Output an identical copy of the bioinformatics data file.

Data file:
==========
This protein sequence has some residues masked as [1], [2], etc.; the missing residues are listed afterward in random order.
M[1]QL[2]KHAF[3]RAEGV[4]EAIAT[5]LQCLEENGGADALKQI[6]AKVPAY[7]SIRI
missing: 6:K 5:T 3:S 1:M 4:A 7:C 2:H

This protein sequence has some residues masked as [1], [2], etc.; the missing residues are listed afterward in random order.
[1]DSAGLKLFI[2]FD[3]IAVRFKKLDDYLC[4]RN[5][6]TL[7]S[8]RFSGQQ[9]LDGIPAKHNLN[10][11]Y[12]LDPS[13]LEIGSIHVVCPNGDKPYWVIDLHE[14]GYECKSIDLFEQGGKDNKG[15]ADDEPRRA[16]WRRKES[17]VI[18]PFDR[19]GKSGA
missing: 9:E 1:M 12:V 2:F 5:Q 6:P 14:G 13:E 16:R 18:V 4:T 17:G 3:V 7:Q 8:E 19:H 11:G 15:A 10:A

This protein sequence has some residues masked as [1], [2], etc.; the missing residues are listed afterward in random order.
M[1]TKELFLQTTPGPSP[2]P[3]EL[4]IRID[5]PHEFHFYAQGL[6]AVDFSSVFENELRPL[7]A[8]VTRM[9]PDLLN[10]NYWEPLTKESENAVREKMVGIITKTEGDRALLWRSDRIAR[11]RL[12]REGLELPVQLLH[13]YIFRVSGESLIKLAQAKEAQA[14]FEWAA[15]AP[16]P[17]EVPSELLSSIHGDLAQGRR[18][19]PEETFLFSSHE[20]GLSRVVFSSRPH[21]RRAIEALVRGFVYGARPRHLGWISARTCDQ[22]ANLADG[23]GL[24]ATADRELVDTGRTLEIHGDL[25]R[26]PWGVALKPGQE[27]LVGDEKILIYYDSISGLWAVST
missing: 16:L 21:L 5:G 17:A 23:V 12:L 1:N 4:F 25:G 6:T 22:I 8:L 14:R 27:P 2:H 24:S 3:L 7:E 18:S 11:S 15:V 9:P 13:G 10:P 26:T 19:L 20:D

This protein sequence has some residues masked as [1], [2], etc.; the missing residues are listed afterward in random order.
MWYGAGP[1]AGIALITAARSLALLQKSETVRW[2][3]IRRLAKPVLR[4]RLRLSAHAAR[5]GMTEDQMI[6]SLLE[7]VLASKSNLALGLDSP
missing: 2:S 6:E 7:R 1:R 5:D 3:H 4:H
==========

This protein sequence has some residues masked as [1], [2], etc.; the missing residues are listed afterward in random order.
M[1]QL[2]KHAF[3]RAEGV[4]EAIAT[5]LQCLEENGGADALKQI[6]AKVPAY[7]SIRI
missing: 6:K 5:T 3:S 1:M 4:A 7:C 2:H

This protein sequence has some residues masked as [1], [2], etc.; the missing residues are listed afterward in random order.
[1]DSAGLKLFI[2]FD[3]IAVRFKKLDDYLC[4]RN[5][6]TL[7]S[8]RFSGQQ[9]LDGIPAKHNLN[10][11]Y[12]LDPS[13]LEIGSIHVVCPNGDKPYWVIDLHE[14]GYECKSIDLFEQGGKDNKG[15]ADDEPRRA[16]WRRKES[17]VI[18]PFDR[19]GKSGA
missing: 9:E 1:M 12:V 2:F 5:Q 6:P 14:G 13:E 16:R 18:V 4:T 17:G 3:V 7:Q 8:E 19:H 11:G 15:A 10:A

This protein sequence has some residues masked as [1], [2], etc.; the missing residues are listed afterward in random order.
M[1]TKELFLQTTPGPSP[2]P[3]EL[4]IRID[5]PHEFHFYAQGL[6]AVDFSSVFENELRPL[7]A[8]VTRM[9]PDLLN[10]NYWEPLTKESENAVREKMVGIITKTEGDRALLWRSDRIAR[11]RL[12]REGLELPVQLLH[13]YIFRVSGESLIKLAQAKEAQA[14]FEWAA[15]AP[16]P[17]EVPSELLSSIHGDLAQGRR[18][19]PEETFLFSSHE[20]GLSRVVFSSRPH[21]RRAIEALVRGFVYGARPRHLGWISARTCDQ[22]ANLADG[23]GL[24]ATADRELVDTGRTLEIHGDL[25]R[26]PWGVALKPGQE[27]LVGDEKILIYYDSISGLWAVST
missing: 16:L 21:L 5:G 17:A 23:V 12:L 1:N 4:F 25:G 6:T 22:I 8:L 14:R 27:P 2:H 24:S 3:L 7:E 18:S 11:S 15:V 9:P 13:G 10:P 26:T 19:L 20:D

This protein sequence has some residues masked as [1], [2], etc.; the missing residues are listed afterward in random order.
MWYGAGP[1]AGIALITAARSLALLQKSETVRW[2][3]IRRLAKPVLR[4]RLRLSAHAAR[5]GMTEDQMI[6]SLLE[7]VLASKSNLALGLDSP
missing: 2:S 6:E 7:R 1:R 5:D 3:H 4:H